PHOTO: The official student newspaper of Oregon State University gave front page coverage to a march from the OSU Pride Center that was joined by the Oregon State University President Ed Ray and progressed to other cultural centers on campus. See Kate Schaake, "We, Too, Are OSU, Solidarity March raises awareness, joins community against hate," OSU Barometer, Mar. 13, 2014, p. 1, 4, Megan Campbell, Managing and news editor, "Students, allies to march for solidarity," posted Mar. 12, 2014 and "OSU students march for unity," posted Mar. 13, 2014.

I note that this march comes 10 years after when OSU President Ed Ray cut the ribbon at the official opening on October 11, 2004 of the OSU Pride Center at 1553 SW 'A' Avenue, Corvallis, Oregon, on the "National Coming Out Day." See Thomas Kraemer, "Corvallis, Oregon State University gay activism 1969-2004," Oregon State University Scholars Archives as printed to PDF 9/6/2010 2:44 PM from

I continue to be impressed with the leadership of OSU President Ed Ray over the last 10 years and I suspect he must be near retirement even though he is still providing vibrant leadership at OSU. I have also been glad not to be knowledgeable about the insider OSU politics surrounding major changes in leadership at OSU. It is clear that OSU leadership is undergoing major changes and the positive or negative consequences of these changes will be unknown for years. However, as somebody well versed in organizational politics for decades, I am confident that any needed course corrections will be made for the better, given enough time. See previous post OSU leaders fired and student view of genderism today (3/1/14).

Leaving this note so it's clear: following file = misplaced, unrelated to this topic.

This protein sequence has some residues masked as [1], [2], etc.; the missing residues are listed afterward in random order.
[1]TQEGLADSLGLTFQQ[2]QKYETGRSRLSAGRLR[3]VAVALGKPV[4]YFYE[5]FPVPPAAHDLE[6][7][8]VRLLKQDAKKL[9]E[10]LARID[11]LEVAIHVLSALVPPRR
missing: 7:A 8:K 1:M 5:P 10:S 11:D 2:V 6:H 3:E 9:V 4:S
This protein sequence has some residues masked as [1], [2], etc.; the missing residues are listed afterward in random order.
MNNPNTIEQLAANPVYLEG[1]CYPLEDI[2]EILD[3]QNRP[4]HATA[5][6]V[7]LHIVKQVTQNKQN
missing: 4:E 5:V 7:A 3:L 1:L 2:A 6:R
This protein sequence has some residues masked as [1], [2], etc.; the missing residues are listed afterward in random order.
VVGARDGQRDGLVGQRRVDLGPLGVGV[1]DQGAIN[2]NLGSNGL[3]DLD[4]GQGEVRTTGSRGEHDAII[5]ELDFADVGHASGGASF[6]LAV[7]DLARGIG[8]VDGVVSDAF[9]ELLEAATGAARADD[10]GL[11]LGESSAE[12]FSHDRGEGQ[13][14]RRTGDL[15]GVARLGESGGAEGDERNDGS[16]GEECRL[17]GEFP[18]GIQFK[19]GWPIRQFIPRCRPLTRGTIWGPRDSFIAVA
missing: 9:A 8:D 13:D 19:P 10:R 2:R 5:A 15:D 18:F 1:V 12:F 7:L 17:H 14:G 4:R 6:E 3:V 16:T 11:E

Some related links and articles of interest about key leaders of the OSU Pride Center and other OSU cultural centers:

Wednesday, March 5, 2014

Oregon gay marriage politics 2014

PHOTO: The Oregon State University Beavers basketball team was featured in a headline printed in red on the top of the local Corvallis, Oregon newspaper's front page above an upper left headline for the wire story by Maria L. La Ganga, Los Angeles Times, "Initiative Expected: Same-Sex Marriage election shapes up, Oregon's latest battlefront over legalizing gay wedlock," Corvallis Gazette-Times, Mar. 3, 2014, p. 3, which described the gay marriage politics in Oregon that was the topic of my previous letter to the editor. The editor had asked for timely letters and I accidently delivered! (See previous posts Letter on plutocrats and theocrats are not victims of liberals or gay marriage (2/23/14) and Oregon gay marriage advocates focus on the family while religious groups play the victim role (2/9/14)).

After my letter was published, a later letter writer objected to the Oregon Attorney General's decision not to defend the anti-gay marriage laws in Oregon: See letter to the editor by Ron Prevost, "Letter: Oregon's A.G. should do her job, defend ban on same-sex marriage," posted Mar. 3, 2014. (I don't know if he is the same Ron Prevost who has served as an engineering manager at Hewlett-Packard -- this is a small town and so it is likely.)